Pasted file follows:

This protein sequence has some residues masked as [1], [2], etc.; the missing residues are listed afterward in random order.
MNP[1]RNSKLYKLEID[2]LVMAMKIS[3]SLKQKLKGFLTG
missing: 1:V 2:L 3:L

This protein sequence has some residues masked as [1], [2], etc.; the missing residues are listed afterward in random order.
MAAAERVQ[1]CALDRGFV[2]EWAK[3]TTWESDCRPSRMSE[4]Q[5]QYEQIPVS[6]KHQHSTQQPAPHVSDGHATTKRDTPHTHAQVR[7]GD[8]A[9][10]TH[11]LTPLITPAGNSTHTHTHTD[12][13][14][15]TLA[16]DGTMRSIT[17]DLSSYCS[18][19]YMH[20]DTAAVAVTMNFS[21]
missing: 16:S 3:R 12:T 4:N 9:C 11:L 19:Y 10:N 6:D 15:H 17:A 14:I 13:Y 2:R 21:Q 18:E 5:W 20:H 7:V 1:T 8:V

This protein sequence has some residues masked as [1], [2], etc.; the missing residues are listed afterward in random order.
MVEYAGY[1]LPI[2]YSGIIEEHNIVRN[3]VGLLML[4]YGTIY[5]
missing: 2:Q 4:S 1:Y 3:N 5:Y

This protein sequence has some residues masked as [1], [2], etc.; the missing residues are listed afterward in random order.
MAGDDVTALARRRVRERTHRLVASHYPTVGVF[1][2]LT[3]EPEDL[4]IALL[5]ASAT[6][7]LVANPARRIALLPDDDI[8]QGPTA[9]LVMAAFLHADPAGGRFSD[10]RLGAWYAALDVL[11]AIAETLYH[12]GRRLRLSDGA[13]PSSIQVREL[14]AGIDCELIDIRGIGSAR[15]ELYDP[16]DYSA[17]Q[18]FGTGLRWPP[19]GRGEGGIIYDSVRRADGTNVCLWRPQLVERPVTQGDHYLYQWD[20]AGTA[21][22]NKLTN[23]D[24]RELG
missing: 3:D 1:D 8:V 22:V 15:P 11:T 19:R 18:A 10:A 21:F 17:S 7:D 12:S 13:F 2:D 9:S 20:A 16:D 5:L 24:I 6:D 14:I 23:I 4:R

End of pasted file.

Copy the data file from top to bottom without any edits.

This protein sequence has some residues masked as [1], [2], etc.; the missing residues are listed afterward in random order.
MNP[1]RNSKLYKLEID[2]LVMAMKIS[3]SLKQKLKGFLTG
missing: 1:V 2:L 3:L

This protein sequence has some residues masked as [1], [2], etc.; the missing residues are listed afterward in random order.
MAAAERVQ[1]CALDRGFV[2]EWAK[3]TTWESDCRPSRMSE[4]Q[5]QYEQIPVS[6]KHQHSTQQPAPHVSDGHATTKRDTPHTHAQVR[7]GD[8]A[9][10]TH[11]LTPLITPAGNSTHTHTHTD[12][13][14][15]TLA[16]DGTMRSIT[17]DLSSYCS[18][19]YMH[20]DTAAVAVTMNFS[21]
missing: 16:S 3:R 12:T 4:N 9:C 11:L 19:Y 10:N 6:D 15:H 17:A 14:I 13:Y 2:R 21:Q 18:E 5:W 20:H 7:V 1:T 8:V

This protein sequence has some residues masked as [1], [2], etc.; the missing residues are listed afterward in random order.
MVEYAGY[1]LPI[2]YSGIIEEHNIVRN[3]VGLLML[4]YGTIY[5]
missing: 2:Q 4:S 1:Y 3:N 5:Y

This protein sequence has some residues masked as [1], [2], etc.; the missing residues are listed afterward in random order.
MAGDDVTALARRRVRERTHRLVASHYPTVGVF[1][2]LT[3]EPEDL[4]IALL[5]ASAT[6][7]LVANPARRIALLPDDDI[8]QGPTA[9]LVMAAFLHADPAGGRFSD[10]RLGAWYAALDVL[11]AIAETLYH[12]GRRLRLSDGA[13]PSSIQVREL[14]AGIDCELIDIRGIGSAR[15]ELYDP[16]DYSA[17]Q[18]FGTGLRWPP[19]GRGEGGIIYDSVRRADGTNVCLWRPQLVERPVTQGDHYLYQWD[20]AGTA[21][22]NKLTN[23]D[24]RELG
missing: 3:D 1:D 8:V 22:V 15:P 11:T 19:R 18:A 10:A 21:F 17:S 7:D 12:S 13:F 2:D 9:S 20:A 16:D 5:L 24:I 6:D 14:I 23:I 4:R